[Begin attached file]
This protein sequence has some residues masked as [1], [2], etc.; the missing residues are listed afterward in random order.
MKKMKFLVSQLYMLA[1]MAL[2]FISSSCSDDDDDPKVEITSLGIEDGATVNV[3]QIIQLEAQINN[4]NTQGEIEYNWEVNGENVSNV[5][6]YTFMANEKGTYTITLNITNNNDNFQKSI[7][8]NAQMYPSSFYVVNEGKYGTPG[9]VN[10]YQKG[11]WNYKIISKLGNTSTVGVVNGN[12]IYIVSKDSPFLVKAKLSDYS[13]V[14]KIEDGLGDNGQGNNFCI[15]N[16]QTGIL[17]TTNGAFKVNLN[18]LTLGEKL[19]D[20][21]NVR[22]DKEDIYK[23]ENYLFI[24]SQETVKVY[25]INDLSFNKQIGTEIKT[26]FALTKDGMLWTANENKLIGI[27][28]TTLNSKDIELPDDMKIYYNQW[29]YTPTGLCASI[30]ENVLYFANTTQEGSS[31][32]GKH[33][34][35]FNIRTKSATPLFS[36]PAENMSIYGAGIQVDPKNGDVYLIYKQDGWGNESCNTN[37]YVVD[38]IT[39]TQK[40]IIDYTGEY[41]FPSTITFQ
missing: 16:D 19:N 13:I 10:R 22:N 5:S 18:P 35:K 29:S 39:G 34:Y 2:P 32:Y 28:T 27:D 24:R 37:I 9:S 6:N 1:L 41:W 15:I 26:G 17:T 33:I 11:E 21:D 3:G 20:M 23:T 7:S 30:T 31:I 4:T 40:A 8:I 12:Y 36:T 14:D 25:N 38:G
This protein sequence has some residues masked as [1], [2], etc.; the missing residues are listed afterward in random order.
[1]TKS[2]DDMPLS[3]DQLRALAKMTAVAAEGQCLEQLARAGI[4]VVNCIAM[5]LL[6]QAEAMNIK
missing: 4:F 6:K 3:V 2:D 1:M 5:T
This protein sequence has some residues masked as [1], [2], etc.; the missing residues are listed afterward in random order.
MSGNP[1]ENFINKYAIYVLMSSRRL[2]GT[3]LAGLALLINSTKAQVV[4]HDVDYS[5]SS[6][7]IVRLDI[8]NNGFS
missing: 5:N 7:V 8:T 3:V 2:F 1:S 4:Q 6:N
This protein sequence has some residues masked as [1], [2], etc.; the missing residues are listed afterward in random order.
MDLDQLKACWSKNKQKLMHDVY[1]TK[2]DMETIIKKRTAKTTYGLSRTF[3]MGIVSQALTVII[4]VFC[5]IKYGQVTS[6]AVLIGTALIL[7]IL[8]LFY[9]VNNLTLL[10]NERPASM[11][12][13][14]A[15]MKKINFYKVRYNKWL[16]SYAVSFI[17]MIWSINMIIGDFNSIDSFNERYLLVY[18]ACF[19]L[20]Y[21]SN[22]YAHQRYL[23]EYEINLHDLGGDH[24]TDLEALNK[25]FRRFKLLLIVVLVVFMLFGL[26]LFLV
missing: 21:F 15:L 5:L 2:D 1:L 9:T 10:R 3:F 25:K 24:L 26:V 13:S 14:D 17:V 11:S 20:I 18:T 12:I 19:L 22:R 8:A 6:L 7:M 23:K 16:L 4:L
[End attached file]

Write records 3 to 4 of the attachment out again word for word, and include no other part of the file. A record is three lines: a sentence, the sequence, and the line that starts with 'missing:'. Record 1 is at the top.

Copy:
This protein sequence has some residues masked as [1], [2], etc.; the missing residues are listed afterward in random order.
MSGNP[1]ENFINKYAIYVLMSSRRL[2]GT[3]LAGLALLINSTKAQVV[4]HDVDYS[5]SS[6][7]IVRLDI[8]NNGFS
missing: 5:N 7:V 8:T 3:V 2:F 1:S 4:Q 6:N
This protein sequence has some residues masked as [1], [2], etc.; the missing residues are listed afterward in random order.
MDLDQLKACWSKNKQKLMHDVY[1]TK[2]DMETIIKKRTAKTTYGLSRTF[3]MGIVSQALTVII[4]VFC[5]IKYGQVTS[6]AVLIGTALIL[7]IL[8]LFY[9]VNNLTLL[10]NERPASM[11][12][13][14]A[15]MKKINFYKVRYNKWL[16]SYAVSFI[17]MIWSINMIIGDFNSIDSFNERYLLVY[18]ACF[19]L[20]Y[21]SN[22]YAHQRYL[23]EYEINLHDLGGDH[24]TDLEALNK[25]FRRFKLLLIVVLVVFMLFGL[26]LFLV
missing: 21:F 15:L 5:L 2:D 1:L 9:T 10:R 3:F 25:K 24:L 26:V 13:S 14:D 17:V 11:S 20:I 18:T 12:I 19:L 22:R 8:A 6:L 7:M 23:K 16:L 4:L